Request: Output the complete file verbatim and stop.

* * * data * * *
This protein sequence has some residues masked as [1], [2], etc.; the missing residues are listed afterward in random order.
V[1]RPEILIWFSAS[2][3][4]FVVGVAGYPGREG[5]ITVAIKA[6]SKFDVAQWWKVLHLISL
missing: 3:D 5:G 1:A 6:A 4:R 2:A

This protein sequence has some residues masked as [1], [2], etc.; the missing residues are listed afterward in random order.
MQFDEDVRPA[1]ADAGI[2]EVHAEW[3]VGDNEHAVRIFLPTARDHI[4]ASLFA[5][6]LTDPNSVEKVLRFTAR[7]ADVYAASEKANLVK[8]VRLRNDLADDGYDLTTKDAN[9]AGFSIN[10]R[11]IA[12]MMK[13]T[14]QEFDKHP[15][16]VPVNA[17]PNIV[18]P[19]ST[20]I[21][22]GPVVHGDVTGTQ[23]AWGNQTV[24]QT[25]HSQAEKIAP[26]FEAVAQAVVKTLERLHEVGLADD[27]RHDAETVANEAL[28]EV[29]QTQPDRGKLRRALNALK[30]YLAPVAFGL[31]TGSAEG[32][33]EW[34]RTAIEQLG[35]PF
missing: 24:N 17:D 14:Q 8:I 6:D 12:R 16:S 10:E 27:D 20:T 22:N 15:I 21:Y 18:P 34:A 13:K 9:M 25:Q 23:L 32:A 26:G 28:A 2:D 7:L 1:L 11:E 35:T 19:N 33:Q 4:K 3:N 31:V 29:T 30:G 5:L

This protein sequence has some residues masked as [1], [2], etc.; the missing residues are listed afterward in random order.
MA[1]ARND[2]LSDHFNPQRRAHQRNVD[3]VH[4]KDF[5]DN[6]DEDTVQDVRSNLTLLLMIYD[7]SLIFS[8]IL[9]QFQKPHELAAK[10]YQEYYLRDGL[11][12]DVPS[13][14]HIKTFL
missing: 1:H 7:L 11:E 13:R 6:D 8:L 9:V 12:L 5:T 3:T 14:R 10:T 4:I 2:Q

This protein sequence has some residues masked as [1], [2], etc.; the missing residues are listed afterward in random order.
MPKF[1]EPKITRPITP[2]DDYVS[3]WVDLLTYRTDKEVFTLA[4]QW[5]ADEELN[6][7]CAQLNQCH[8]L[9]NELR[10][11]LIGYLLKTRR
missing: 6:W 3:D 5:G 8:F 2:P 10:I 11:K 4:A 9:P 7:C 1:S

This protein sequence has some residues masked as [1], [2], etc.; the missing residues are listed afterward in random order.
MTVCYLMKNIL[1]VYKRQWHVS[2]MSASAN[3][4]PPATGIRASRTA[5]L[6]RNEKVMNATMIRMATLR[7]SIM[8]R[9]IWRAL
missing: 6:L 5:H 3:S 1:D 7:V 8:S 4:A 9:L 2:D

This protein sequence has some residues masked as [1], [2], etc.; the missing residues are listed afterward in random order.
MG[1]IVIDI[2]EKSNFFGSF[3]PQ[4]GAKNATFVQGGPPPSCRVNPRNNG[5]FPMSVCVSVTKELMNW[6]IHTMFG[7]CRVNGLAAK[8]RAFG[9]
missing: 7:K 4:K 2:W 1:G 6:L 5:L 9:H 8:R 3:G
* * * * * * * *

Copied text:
This protein sequence has some residues masked as [1], [2], etc.; the missing residues are listed afterward in random order.
V[1]RPEILIWFSAS[2][3][4]FVVGVAGYPGREG[5]ITVAIKA[6]SKFDVAQWWKVLHLISL
missing: 3:D 5:G 1:A 6:A 4:R 2:A

This protein sequence has some residues masked as [1], [2], etc.; the missing residues are listed afterward in random order.
MQFDEDVRPA[1]ADAGI[2]EVHAEW[3]VGDNEHAVRIFLPTARDHI[4]ASLFA[5][6]LTDPNSVEKVLRFTAR[7]ADVYAASEKANLVK[8]VRLRNDLADDGYDLTTKDAN[9]AGFSIN[10]R[11]IA[12]MMK[13]T[14]QEFDKHP[15][16]VPVNA[17]PNIV[18]P[19]ST[20]I[21][22]GPVVHGDVTGTQ[23]AWGNQTV[24]QT[25]HSQAEKIAP[26]FEAVAQAVVKTLERLHEVGLADD[27]RHDAETVANEAL[28]EV[29]QTQPDRGKLRRALNALK[30]YLAPVAFGL[31]TGSAEG[32][33]EW[34]RTAIEQLG[35]PF
missing: 24:N 17:D 14:Q 8:I 6:D 12:R 16:S 10:E 27:D 20:T 22:N 15:I 21:Y 18:P 34:A 13:K 9:M 25:Q 23:L 32:A 26:G 28:A 2:D 7:L 1:L 11:E 35:T 19:N 33:Q 4:K 3:N 31:V 29:T 30:G 5:L

This protein sequence has some residues masked as [1], [2], etc.; the missing residues are listed afterward in random order.
MA[1]ARND[2]LSDHFNPQRRAHQRNVD[3]VH[4]KDF[5]DN[6]DEDTVQDVRSNLTLLLMIYD[7]SLIFS[8]IL[9]QFQKPHELAAK[10]YQEYYLRDGL[11][12]DVPS[13][14]HIKTFL
missing: 1:H 7:L 11:E 13:R 6:D 8:L 9:V 12:L 5:T 3:T 14:R 10:T 4:I 2:Q

This protein sequence has some residues masked as [1], [2], etc.; the missing residues are listed afterward in random order.
MPKF[1]EPKITRPITP[2]DDYVS[3]WVDLLTYRTDKEVFTLA[4]QW[5]ADEELN[6][7]CAQLNQCH[8]L[9]NELR[10][11]LIGYLLKTRR
missing: 6:W 3:D 5:G 8:F 2:P 10:I 11:K 4:A 9:P 7:C 1:S

This protein sequence has some residues masked as [1], [2], etc.; the missing residues are listed afterward in random order.
MTVCYLMKNIL[1]VYKRQWHVS[2]MSASAN[3][4]PPATGIRASRTA[5]L[6]RNEKVMNATMIRMATLR[7]SIM[8]R[9]IWRAL
missing: 6:L 5:H 3:S 1:D 7:V 8:S 4:A 9:L 2:D

This protein sequence has some residues masked as [1], [2], etc.; the missing residues are listed afterward in random order.
MG[1]IVIDI[2]EKSNFFGSF[3]PQ[4]GAKNATFVQGGPPPSCRVNPRNNG[5]FPMSVCVSVTKELMNW[6]IHTMFG[7]CRVNGLAAK[8]RAFG[9]
missing: 7:K 4:K 2:W 1:G 6:L 5:L 9:H 8:R 3:G